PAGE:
Now I’m not saying that the types of products stocked by RadioShack are not relevant to HobbyTown shoppers. My issue is with the naming and the association with the failed RadioShack model. Why not take this opportunity to reinvent and to re-stage rather than to regurgitate?

David Weinand

Wow, the brand that just won’t die. Conceptually, this makes sense since HobbyTown sells electronic-based items and there will always be a need for those items to be repaired or tinkered with. It is definitely a lower cost proposition than trying to bring back stand-alone stores and it could be a viable model. However, I don’t believe the RadioShack name has a lot of brand equity left so I’m not sure how much incremental value this will give HobbyTown or whether RadioShack can expand this approach to other retailers.

Ricardo Belmar

Honestly, what will be next, an announcement that RadioShack is opening store-in-a-store concepts in Sears stores? I’m not sure where else this concept would work besides HobbyTown.

I can’t remember the last time anyone said to me they wished they could go to a RadioShack to buy something. The brand equity is gone — it’s in the same boat as Circuit City and that ship has sailed! While conceptually, I’d agree with you, it’s too little, too late in my opinion.

Neil Saunders

RadioShack seems to have had more relaunches and fresh starts than I’ve had hot dinners! That said, this partnership seems logical, but it’s clearly a niche offering so the opportunities for significant scale are very limited.

Tom Dougherty

RadioShack has needed a rebranding for a dozen years. The market has spoken and the management continues to turn a deaf ear.

Ask what RadioShack means with an expanded customer base and you will hear the problem immediately. The brand as constituted is unimportant and irrelevant.

The problem is not putting a store in a store, per se. They might as well open up stores within stores partnering with Stein Mart unless they address brand permissions.

Lyle Bunn (Ph.D. Hon)

The deep geek in me wants to see people and families gathered around a science project. But desire will not suffice. It will take links to science clubs or new ones being started, thoughtful consideration of project focus, smart associates and a celebration of scientific mentality. Memo to RadioShack (again); retail and scientific inquiry don’t mix.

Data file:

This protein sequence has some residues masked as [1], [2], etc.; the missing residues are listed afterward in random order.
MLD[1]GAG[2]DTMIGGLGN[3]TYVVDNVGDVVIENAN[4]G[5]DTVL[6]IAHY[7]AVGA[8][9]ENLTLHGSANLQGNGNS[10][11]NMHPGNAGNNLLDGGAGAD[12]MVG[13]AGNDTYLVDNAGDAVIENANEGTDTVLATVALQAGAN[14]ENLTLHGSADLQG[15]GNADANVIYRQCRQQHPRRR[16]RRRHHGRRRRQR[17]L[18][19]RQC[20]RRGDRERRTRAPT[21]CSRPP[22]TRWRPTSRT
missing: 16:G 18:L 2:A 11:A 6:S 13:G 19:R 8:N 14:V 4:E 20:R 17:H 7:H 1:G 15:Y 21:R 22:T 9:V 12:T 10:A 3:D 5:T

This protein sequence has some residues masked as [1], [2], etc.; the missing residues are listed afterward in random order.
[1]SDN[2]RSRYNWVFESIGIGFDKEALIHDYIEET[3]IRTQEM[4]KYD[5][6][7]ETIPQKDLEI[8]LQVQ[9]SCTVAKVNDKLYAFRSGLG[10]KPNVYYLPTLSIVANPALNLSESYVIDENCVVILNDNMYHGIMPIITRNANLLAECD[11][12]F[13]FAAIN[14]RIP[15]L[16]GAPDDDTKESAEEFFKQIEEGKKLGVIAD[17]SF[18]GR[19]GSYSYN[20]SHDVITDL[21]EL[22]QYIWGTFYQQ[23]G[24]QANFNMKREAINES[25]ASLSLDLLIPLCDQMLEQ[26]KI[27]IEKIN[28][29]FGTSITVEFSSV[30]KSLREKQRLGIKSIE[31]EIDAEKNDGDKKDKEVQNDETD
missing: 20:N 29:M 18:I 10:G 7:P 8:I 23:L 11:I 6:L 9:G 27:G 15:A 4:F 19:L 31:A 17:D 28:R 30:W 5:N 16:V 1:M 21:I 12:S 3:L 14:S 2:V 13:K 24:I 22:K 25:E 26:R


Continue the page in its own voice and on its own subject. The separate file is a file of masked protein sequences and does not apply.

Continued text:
Trevor Sumner

Computing and robotics kits are growing in popularity among children, which is a great overlap between the two brands. The partnership is a win-win with a reduced cost footprint for RadioShack and additional technical appeal for HobbyTown customers. The partnership has the building blocks to succeed, albeit to a much more limited hobby market than mass market electronics.

Lee Kent

RadioShack used to be a go-to store for certain items but it has been out of the public mind for so long now. Could this concept work? Maybe, if marketed correctly and to the right consumer. I used to be a hobbyist in my day and I built my first computer with RadioShack. Ah the days. If I had my druthers, I would love to see them come back in that hobbyist niche but alas that day has likely passed. For my 2 cents.

Mike Osorio

If it is to find a sustainable future, this is how RadioShack will do it. In as much as HobbyTown will be successful, I don’t see any reason why this won’t be successful for both parties. HobbyTown could have decided to offer the same product and services without leasing to RadioShack. They did it because they knew that the brand RadioShack still has cachet for this category and they’d do better by leveraging RadioShack’s ability to attract that consumer vs. trying to build the category on the HobbyTown name alone. I am cautiously optimistic that this will work for both.

Ed Rosenbaum

I can understand General Wireless looking to get some type of return on their investment. HobbyTown could be a good place to begin the test. But any aspirations of returning to the traditional brick-and-mortar world is probably not going to happen. RadioShack had a tremendous run in its time. And it tried valiantly to survive. But its day in the sun has passed.

Doug Garnett

This seems to make sense for RadioShack and I hope they’re able to make it work.

That said, will it make sense for HobbyTown? What are they giving up in order to make room for RadioShack and will it pay out?

Only time will tell.

Jeff Sward

I really like the idea of RadioShack trying to evolve into a Genius Bar of sorts. But the brand seems to be rooted in antiquity. It’s not unheard of for a brand to shed an old skin and emerge reinvented. So if you’re going to evolve, EVOLVE already! The premise of a Genius Bar makes a lot of sense for HobbyTown. Why evolve with an antique partner? Go all the way!

Camille P. Schuster, PhD.

This could work, especially if they focus on young people, STEM areas and promote kits for school projects. There may be a whole new audience here for them.